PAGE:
To understand the relevance of Fado in Lisbon and on Portuguese culture in general, visit the Fado Museum whenever you’re in the city.

Lisbon’s 10 Most-Visited Attractions

Monday, September 5th, 2011

Based on official reports and semi-official numbers, these are Lisbon’s 10-most visited attractions. Some are understandably so, others less worthy of a visit than a few sites missing from the list.

Jeronimos Monastery, Lisbon

This World Heritage Site is Lisbon’s most important monument and naturally receives the most visitors. The church is free and is extraordinarily ornate, but the real attraction are the cloisters.

Attracting over one million visitors every year, this is one of the world’s largest aquariums and it just got bigger with a new extension this year, guaranteeing even more people through its doors for temporary exhibitions.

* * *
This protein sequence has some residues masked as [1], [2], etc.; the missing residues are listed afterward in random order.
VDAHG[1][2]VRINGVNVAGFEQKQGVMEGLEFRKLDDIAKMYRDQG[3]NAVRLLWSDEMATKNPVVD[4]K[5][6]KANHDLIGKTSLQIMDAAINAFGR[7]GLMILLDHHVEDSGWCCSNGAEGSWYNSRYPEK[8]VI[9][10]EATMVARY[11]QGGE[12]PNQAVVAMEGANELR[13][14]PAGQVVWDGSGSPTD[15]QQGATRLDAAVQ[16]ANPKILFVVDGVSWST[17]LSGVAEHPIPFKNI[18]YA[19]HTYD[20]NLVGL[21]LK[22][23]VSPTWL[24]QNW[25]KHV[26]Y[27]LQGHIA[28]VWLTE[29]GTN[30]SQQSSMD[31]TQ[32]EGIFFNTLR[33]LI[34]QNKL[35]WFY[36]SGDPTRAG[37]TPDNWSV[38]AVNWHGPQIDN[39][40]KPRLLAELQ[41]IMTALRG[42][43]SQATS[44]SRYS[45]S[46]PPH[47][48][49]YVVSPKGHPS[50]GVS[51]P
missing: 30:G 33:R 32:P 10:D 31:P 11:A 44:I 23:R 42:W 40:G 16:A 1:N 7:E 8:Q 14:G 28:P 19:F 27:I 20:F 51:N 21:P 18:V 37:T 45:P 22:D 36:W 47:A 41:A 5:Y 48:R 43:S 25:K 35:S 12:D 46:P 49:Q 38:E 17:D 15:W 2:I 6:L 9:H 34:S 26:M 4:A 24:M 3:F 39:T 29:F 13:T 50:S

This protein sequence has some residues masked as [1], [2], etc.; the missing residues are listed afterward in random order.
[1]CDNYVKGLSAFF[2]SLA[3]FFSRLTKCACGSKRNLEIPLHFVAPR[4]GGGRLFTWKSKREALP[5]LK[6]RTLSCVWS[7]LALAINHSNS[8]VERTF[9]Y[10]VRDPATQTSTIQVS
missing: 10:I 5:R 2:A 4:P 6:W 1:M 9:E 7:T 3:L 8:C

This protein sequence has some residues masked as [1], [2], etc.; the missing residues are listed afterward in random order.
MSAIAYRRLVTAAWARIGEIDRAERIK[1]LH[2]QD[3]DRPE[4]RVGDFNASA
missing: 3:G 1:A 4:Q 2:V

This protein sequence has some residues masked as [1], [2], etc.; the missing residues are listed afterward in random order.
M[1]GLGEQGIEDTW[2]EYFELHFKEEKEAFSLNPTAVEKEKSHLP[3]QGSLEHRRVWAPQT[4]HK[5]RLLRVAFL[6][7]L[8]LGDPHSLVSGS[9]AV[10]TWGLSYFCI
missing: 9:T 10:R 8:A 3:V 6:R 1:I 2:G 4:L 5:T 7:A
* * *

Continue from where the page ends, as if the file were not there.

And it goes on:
Locals and tourists (close to a million of them) flock to this ancient hilltop monument every year. It’s seen from almost anywhere in the city, so it constantly invites you to its ramparts.

Apparently everyone thinks “It’s free, so why not go inside?” The reward is one of Europe’s most important modern art collections and it’s now visited more than other famous European museums such as Bilbao’s Guggenheim.

Leaving Lisbon without seeing Belém Tower is like going to Paris and not seeing Eiffel’s. The city icon is on the riverfront almost by the Atlantic, but it’s a pilgrimage everyone must make.

This one is almost inevitable: It’s found halfway between the Tower of Belém and the monastery and is featured on almost every postcard and guidebook of the city. The colossal images of Portugal’s famous explorers also make it a must-stop for photos.